Here's What You Need to Know: Having a sizable and fast-growing fleet of F-35s brings new options to Israel’s ability to project power.
(This article first appeared in July 2020.)
The Israeli Air Force is expected to have as many as twenty-seven F-35s by November of this year, bringing upgraded electronic warfare technology and new dimensions of aerial combat power to the Middle Eastern country facing threats from nearby hostile countries in the region, such as Iran.
As recently as July 4th of this year, Israel received four new F-35s, including a special test-aircraft slated to receive specific high-tech electronic warfare (EW) upgrades, according to a report in Breaking Defense. The report says Israeli engineers are planning to upgrade the already quite advanced ELINT EW system.
Specifics regarding EW technologies, particularly with the U.S. F-35, are often unavailable due to security reasons, yet there are a few interesting aspects in which EW could substantially contribute to the aircraft’s combat power. Not only can it emit electronic signals to, for instance, jam targeting systems guiding incoming enemy missiles, but it can also perform critical defensive functions.
For instance, an advanced EW system on the F-35 can likely contribute to the aircraft’s Mission Data Files threat data library. In other words, it could detect the electronic signature of approaching enemy aircraft or even ground-based air defenses and alert the aircraft’s sensor targeting and surveillance systems. The F-35’s Mission Data Files includes profiles of known enemy threats, such as specific sensor or electronic data related to particular enemy threats likely to emerge in certain geographical areas.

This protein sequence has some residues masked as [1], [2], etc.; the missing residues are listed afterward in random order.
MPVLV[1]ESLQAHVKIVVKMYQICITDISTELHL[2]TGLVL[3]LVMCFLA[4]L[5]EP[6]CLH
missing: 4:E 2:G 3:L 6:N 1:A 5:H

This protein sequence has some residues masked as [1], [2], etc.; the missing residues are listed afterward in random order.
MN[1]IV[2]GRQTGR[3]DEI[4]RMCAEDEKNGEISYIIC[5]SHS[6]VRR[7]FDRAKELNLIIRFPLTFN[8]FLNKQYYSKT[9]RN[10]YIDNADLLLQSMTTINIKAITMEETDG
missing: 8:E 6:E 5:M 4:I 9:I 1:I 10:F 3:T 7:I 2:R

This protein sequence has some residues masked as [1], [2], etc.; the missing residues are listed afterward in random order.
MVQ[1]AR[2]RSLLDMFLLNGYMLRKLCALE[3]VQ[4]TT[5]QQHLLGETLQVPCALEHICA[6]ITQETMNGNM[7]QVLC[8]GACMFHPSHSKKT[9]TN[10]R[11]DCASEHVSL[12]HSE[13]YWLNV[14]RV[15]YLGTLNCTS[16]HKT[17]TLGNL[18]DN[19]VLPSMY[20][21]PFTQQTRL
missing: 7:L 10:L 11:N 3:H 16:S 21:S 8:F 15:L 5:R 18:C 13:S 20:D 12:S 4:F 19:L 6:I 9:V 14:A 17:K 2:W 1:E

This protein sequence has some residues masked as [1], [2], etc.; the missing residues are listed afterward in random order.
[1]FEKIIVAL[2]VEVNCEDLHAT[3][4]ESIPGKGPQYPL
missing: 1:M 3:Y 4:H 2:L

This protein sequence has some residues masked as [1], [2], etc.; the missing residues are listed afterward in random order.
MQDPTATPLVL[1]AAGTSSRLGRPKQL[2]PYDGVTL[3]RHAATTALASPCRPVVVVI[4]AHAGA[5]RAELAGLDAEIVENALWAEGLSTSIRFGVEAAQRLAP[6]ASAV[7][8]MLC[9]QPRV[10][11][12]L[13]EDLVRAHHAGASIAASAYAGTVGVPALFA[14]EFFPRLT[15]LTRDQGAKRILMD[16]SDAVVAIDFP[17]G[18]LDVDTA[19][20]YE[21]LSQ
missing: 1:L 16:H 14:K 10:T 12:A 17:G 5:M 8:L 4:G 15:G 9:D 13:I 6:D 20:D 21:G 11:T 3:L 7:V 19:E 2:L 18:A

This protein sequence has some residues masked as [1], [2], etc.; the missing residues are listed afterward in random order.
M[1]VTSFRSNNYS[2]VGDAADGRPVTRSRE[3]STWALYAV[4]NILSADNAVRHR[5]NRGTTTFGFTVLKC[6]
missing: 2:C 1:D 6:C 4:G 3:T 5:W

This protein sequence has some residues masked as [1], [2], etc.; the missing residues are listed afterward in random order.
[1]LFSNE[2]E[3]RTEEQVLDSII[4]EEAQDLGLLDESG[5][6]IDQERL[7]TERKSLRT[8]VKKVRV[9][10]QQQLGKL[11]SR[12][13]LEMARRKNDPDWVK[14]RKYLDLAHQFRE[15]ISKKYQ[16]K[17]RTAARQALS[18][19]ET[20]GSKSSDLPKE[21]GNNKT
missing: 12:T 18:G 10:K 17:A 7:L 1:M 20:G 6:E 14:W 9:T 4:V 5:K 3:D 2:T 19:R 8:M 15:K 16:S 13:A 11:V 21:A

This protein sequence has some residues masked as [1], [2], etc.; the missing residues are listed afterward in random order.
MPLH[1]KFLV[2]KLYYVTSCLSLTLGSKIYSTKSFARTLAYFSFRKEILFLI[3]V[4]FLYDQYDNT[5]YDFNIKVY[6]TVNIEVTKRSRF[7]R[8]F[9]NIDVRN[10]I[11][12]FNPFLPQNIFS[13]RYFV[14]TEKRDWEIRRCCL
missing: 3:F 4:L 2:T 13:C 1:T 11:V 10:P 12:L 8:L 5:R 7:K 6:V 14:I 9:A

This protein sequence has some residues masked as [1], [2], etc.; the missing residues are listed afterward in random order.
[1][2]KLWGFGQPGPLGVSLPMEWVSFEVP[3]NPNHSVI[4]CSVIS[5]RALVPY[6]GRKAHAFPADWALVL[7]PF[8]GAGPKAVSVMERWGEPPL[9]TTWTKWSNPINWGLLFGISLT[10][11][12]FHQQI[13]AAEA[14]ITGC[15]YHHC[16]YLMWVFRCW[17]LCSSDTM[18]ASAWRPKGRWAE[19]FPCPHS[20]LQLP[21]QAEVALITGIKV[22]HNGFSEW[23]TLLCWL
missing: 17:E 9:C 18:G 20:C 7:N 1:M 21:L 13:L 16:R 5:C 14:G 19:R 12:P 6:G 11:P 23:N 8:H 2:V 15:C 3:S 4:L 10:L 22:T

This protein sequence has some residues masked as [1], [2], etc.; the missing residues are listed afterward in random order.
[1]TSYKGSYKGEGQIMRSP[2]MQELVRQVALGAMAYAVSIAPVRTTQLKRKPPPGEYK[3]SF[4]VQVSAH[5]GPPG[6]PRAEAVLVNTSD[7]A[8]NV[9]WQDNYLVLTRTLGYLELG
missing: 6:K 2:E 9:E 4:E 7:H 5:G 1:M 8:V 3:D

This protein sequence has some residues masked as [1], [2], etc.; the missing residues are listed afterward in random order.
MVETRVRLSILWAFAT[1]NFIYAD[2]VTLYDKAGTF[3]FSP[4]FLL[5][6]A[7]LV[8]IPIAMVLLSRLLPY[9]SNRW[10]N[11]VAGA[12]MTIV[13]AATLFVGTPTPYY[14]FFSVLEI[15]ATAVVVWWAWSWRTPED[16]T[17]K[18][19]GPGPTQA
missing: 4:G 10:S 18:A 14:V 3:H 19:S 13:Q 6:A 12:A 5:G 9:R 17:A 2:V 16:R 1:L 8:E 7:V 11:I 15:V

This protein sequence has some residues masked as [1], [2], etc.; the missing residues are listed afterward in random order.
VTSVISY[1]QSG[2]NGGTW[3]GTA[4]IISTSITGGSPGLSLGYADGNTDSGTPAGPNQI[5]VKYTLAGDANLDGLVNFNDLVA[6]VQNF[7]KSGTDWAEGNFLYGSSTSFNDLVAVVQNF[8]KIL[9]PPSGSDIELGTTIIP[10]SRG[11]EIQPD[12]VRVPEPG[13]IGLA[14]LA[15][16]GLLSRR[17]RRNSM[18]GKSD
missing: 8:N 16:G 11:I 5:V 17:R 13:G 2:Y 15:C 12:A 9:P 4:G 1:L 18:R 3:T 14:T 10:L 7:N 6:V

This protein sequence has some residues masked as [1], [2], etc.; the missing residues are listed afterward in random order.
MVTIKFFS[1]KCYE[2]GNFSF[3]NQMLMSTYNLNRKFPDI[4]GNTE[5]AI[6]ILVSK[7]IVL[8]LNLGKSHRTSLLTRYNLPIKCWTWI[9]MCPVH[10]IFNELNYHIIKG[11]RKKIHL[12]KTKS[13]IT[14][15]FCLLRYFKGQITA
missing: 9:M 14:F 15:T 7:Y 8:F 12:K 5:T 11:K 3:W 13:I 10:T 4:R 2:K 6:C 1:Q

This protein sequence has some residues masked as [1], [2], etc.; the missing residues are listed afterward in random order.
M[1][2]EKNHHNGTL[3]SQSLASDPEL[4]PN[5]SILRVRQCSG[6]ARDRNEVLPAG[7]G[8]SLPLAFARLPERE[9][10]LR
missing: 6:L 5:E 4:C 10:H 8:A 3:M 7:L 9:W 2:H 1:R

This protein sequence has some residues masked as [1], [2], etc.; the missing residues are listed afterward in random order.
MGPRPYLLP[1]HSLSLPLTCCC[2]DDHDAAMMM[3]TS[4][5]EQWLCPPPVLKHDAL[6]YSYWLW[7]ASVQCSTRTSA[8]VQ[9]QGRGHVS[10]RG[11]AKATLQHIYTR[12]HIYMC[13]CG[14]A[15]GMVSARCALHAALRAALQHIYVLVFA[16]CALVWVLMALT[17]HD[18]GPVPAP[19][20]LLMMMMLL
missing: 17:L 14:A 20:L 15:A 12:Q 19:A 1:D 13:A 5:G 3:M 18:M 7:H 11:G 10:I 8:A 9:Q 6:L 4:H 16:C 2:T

The F-35s sensors, including cameras, infrared targeting systems or on-board Active Electronically Scanned Array radar, can detect the existence and trajectory of enemy targets and bounce the information off of a the Mission Data Files to inform pilots regarding the specifics of the threat. EW can function as a fundamental part of this equation, thus shedding further light upon why Israel is likely to seek EW upgrades for its fleet of F-35. Advanced EW could, for example, potentially help detect and “jam” or disable Iranian air defenses.
Moreover, the range and fidelity of on-board sensors can give the F-35 new dimensions of targeting and surveillance technology. The aircraft’s Distributed Aperture System, which includes a 360-degree display of surrounding cameras, can find threats at great distances. In addition, the DAS system is networked with the F-35s Electro-Optical Targeting system. That Electro-Optical Targeting system is a high-fidelity, long-range sensor intended to find enemy targets before the F-35 itself can be seen by any enemies. Merging this sensor system with advanced EW is a likely focus of Israel’s F-35s upgrades.
So far, the Israeli Air Force operates twenty F-35s, the report says. Having a sizable and fast-growing fleet of F-35s brings new options to Israel’s ability to project power and conduct reconnaissance missions.
Kris Osborn is the defense editor for the National Interest. Osborn previously served at the Pentagon as a Highly Qualified Expert with the Office of the Assistant Secretary of the Army—Acquisition, Logistics & Technology. Osborn has also worked as an anchor and on-air military specialist at national TV networks. He has appeared as a guest military expert on Fox News, MSNBC, The Military Channel, and The History Channel. He also has a Masters Degree in Comparative Literature from Columbia University.
This article first appeared in July 2020.